It’s hard to believe it’s already been a week since a week ago — but then, looking at all the stadium news packed up like cordwood, it’s actually not:
- Five members of the D.C. city council told DCist that they’re opposed to building a new NFL stadium, two are in favor, and six would not comment. If history is any guide, that’s plenty enough votes available to be bought off — er, I mean of course convinced of the economic responsibility of the plan!
- The New York Islanders are getting about $400,000 in state construction sales tax breaks for renovating the just-renovated Nassau Coliseum in anticipation of moving there temporarily while a new arena at Belmont Park is completed. Which isn’t a whole lot of money, but still, why, Gov. Cuomo, why?
- David Beckham’s Miami MLS ownership group had a big announcement this week to reveal that the team will be called Club Internacional de Futbol Miami (Inter Miami for short), and the Charlotte Observer ran this under the headline “David Beckham’s team named Inter Miami, still lacks stadium.” That’s cold, Charlotte Observer. Fair, but cold.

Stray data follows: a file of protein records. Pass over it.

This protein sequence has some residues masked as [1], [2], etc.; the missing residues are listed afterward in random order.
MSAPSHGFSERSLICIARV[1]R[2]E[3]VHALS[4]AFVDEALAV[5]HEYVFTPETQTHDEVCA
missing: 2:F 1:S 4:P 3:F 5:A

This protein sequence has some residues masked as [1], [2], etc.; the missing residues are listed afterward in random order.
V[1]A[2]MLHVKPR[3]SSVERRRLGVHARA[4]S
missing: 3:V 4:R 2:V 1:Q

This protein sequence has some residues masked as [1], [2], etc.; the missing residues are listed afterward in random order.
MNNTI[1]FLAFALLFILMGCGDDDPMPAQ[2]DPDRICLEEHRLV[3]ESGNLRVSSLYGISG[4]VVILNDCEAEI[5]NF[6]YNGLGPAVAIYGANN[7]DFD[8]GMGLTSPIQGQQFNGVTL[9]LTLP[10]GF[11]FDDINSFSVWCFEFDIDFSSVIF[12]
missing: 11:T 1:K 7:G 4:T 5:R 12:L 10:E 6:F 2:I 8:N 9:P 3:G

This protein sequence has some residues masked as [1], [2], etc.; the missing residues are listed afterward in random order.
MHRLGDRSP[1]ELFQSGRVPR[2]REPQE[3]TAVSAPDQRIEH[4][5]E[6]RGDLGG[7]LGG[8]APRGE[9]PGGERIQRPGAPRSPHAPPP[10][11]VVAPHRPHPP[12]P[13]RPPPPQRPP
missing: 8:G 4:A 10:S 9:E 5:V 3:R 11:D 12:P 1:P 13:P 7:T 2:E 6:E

- The Arizona Cardinals signed a new naming-rights deal for their stadium, but they’re not telling anyone how much they’re getting paid for it.
- The St. Louis Rams are gone, but a whole lot of lawsuits still remain.
- The New Orleans Baby Cakes, proud owner of the most disturbing logo in all of sports, are moving to Wichita next year (New Orleans may get a lower-level minor-league team instead), and the mayor of Wichita is celebrating by tearing down his city’s 85-year-old stadium and building a new one, which will cost between $60 million and $73 million using STAR bonds and tax-increment financing money. “Taxpayers aren’t paying an additional tax of any kind to help build all this,” said Mayor Jeff Longwell, and oh, have we heard this before.
- And speaking of TIFs, the operators of the University of Kentucky’s Rupp Arena want a $100 million one to encourage an “entertainment district” near the arena, because that’s worked so well down the road in Louisville.